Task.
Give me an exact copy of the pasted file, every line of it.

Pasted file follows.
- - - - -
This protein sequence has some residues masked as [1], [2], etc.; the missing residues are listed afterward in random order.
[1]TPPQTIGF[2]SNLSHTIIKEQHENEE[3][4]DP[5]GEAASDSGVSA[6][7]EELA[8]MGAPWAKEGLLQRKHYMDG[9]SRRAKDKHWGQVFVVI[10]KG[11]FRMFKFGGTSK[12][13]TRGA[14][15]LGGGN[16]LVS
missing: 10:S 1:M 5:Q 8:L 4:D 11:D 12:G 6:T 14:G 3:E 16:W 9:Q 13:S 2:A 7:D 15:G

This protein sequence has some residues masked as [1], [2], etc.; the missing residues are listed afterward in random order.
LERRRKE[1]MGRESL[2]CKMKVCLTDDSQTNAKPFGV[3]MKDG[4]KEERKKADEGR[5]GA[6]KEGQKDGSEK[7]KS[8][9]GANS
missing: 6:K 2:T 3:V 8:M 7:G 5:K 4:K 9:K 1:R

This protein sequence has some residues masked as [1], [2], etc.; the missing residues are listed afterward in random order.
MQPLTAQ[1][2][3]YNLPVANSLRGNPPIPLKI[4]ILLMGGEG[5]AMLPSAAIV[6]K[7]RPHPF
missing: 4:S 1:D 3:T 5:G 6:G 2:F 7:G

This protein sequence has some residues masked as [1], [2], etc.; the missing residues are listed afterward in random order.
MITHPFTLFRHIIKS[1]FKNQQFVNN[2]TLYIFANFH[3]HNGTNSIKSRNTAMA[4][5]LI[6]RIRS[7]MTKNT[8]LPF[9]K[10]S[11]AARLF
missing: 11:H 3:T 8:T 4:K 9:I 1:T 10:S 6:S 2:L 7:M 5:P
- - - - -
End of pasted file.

This protein sequence has some residues masked as [1], [2], etc.; the missing residues are listed afterward in random order.
[1]TPPQTIGF[2]SNLSHTIIKEQHENEE[3][4]DP[5]GEAASDSGVSA[6][7]EELA[8]MGAPWAKEGLLQRKHYMDG[9]SRRAKDKHWGQVFVVI[10]KG[11]FRMFKFGGTSK[12][13]TRGA[14][15]LGGGN[16]LVS
missing: 10:S 1:M 5:Q 8:L 4:D 11:D 12:G 6:T 14:G 3:E 16:W 9:Q 13:S 2:A 7:D 15:G

This protein sequence has some residues masked as [1], [2], etc.; the missing residues are listed afterward in random order.
LERRRKE[1]MGRESL[2]CKMKVCLTDDSQTNAKPFGV[3]MKDG[4]KEERKKADEGR[5]GA[6]KEGQKDGSEK[7]KS[8][9]GANS
missing: 6:K 2:T 3:V 8:M 7:G 5:K 4:K 9:K 1:R

This protein sequence has some residues masked as [1], [2], etc.; the missing residues are listed afterward in random order.
MQPLTAQ[1][2][3]YNLPVANSLRGNPPIPLKI[4]ILLMGGEG[5]AMLPSAAIV[6]K[7]RPHPF
missing: 4:S 1:D 3:T 5:G 6:G 2:F 7:G

This protein sequence has some residues masked as [1], [2], etc.; the missing residues are listed afterward in random order.
MITHPFTLFRHIIKS[1]FKNQQFVNN[2]TLYIFANFH[3]HNGTNSIKSRNTAMA[4][5]LI[6]RIRS[7]MTKNT[8]LPF[9]K[10]S[11]AARLF
missing: 11:H 3:T 8:T 4:K 9:I 1:T 10:S 6:S 2:L 7:M 5:P